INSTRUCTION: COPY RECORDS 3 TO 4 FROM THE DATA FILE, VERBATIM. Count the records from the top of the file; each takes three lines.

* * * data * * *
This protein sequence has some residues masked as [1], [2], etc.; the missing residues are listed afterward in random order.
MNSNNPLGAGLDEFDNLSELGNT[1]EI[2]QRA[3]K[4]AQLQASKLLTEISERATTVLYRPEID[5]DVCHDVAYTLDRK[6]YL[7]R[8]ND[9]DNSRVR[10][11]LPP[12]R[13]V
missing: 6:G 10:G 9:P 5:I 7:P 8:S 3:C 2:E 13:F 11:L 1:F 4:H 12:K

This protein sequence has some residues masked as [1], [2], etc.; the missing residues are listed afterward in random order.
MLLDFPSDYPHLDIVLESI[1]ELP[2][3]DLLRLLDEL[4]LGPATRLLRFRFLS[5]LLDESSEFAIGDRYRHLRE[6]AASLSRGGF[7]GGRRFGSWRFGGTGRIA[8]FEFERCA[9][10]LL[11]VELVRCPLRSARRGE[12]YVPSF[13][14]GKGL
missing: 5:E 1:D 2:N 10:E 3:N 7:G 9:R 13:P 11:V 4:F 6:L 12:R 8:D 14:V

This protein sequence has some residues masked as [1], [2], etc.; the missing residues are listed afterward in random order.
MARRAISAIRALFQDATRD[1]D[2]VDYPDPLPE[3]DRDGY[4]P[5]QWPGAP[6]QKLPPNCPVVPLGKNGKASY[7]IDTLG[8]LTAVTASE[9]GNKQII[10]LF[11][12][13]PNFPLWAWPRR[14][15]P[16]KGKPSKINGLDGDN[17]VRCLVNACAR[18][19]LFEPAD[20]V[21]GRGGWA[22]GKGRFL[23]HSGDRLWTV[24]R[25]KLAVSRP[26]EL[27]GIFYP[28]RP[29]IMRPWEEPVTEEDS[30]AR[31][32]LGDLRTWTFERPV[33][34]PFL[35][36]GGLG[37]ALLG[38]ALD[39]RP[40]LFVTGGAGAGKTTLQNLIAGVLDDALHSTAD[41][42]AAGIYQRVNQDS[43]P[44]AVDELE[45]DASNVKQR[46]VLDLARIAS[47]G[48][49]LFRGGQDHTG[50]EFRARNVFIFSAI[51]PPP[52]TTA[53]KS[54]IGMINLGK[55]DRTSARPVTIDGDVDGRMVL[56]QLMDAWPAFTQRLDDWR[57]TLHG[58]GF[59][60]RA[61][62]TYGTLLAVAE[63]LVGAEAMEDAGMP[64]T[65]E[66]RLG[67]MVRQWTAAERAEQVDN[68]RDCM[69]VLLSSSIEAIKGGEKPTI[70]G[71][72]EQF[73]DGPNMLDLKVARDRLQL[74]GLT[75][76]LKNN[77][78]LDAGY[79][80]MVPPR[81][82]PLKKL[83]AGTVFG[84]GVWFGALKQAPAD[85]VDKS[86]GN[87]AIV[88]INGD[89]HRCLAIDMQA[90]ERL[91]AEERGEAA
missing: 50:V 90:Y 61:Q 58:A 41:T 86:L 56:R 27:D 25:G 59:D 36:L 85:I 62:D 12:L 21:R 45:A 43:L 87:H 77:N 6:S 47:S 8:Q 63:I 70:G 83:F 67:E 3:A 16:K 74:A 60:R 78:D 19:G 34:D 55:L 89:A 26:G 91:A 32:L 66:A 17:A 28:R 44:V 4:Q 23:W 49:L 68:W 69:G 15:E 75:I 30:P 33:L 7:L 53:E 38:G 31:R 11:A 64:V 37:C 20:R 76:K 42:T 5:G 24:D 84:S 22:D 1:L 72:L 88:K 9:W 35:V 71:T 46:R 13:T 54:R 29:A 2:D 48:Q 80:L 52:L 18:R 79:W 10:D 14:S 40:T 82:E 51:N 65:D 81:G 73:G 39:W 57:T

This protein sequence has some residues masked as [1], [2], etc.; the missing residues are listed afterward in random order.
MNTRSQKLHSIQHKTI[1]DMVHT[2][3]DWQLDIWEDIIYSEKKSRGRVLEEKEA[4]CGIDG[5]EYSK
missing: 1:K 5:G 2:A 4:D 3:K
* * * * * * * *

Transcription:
This protein sequence has some residues masked as [1], [2], etc.; the missing residues are listed afterward in random order.
MARRAISAIRALFQDATRD[1]D[2]VDYPDPLPE[3]DRDGY[4]P[5]QWPGAP[6]QKLPPNCPVVPLGKNGKASY[7]IDTLG[8]LTAVTASE[9]GNKQII[10]LF[11][12][13]PNFPLWAWPRR[14][15]P[16]KGKPSKINGLDGDN[17]VRCLVNACAR[18][19]LFEPAD[20]V[21]GRGGWA[22]GKGRFL[23]HSGDRLWTV[24]R[25]KLAVSRP[26]EL[27]GIFYP[28]RP[29]IMRPWEEPVTEEDS[30]AR[31][32]LGDLRTWTFERPV[33][34]PFL[35][36]GGLG[37]ALLG[38]ALD[39]RP[40]LFVTGGAGAGKTTLQNLIAGVLDDALHSTAD[41][42]AAGIYQRVNQDS[43]P[44]AVDELE[45]DASNVKQR[46]VLDLARIAS[47]G[48][49]LFRGGQDHTG[50]EFRARNVFIFSAI[51]PPP[52]TTA[53]KS[54]IGMINLGK[55]DRTSARPVTIDGDVDGRMVL[56]QLMDAWPAFTQRLDDWR[57]TLHG[58]GF[59][60]RA[61][62]TYGTLLAVAE[63]LVGAEAMEDAGMP[64]T[65]E[66]RLG[67]MVRQWTAAERAEQVDN[68]RDCM[69]VLLSSSIEAIKGGEKPTI[70]G[71][72]EQF[73]DGPNMLDLKVARDRLQL[74]GLT[75][76]LKNN[77][78]LDAGY[79][80]MVPPR[81][82]PLKKL[83]AGTVFG[84]GVWFGALKQAPAD[85]VDKS[86]GN[87]AIV[88]INGD[89]HRCLAIDMQA[90]ERL[91]AEERGEAA
missing: 50:V 90:Y 61:Q 58:A 41:T 86:L 56:R 27:D 25:G 59:D 36:L 85:I 62:D 12:L 21:R 45:A 43:L 87:H 77:N 6:S 47:S 8:Q 63:I 70:G 83:F 67:E 3:A 16:K 74:A 60:R 78:D 19:G 34:D 55:L 89:A 26:G 91:A 32:L 66:A 17:A 28:R 44:V 4:Q 23:W 49:L 68:W 69:G 15:E 75:I 30:P 33:L 7:L 53:E 38:G 31:R 11:A 64:V 37:C 20:R 76:K 42:T 5:G 24:D 84:S 22:D 1:L 72:L 88:K 9:W 35:V 71:T 46:R 13:T 54:R 29:A 2:D 48:Q 80:L 52:L 18:R 79:W 10:D 14:S 40:T 82:E 51:N 65:D 81:G 73:G 39:W 57:T

This protein sequence has some residues masked as [1], [2], etc.; the missing residues are listed afterward in random order.
MNTRSQKLHSIQHKTI[1]DMVHT[2][3]DWQLDIWEDIIYSEKKSRGRVLEEKEA[4]CGIDG[5]EYSK
missing: 1:K 5:G 2:A 4:D 3:K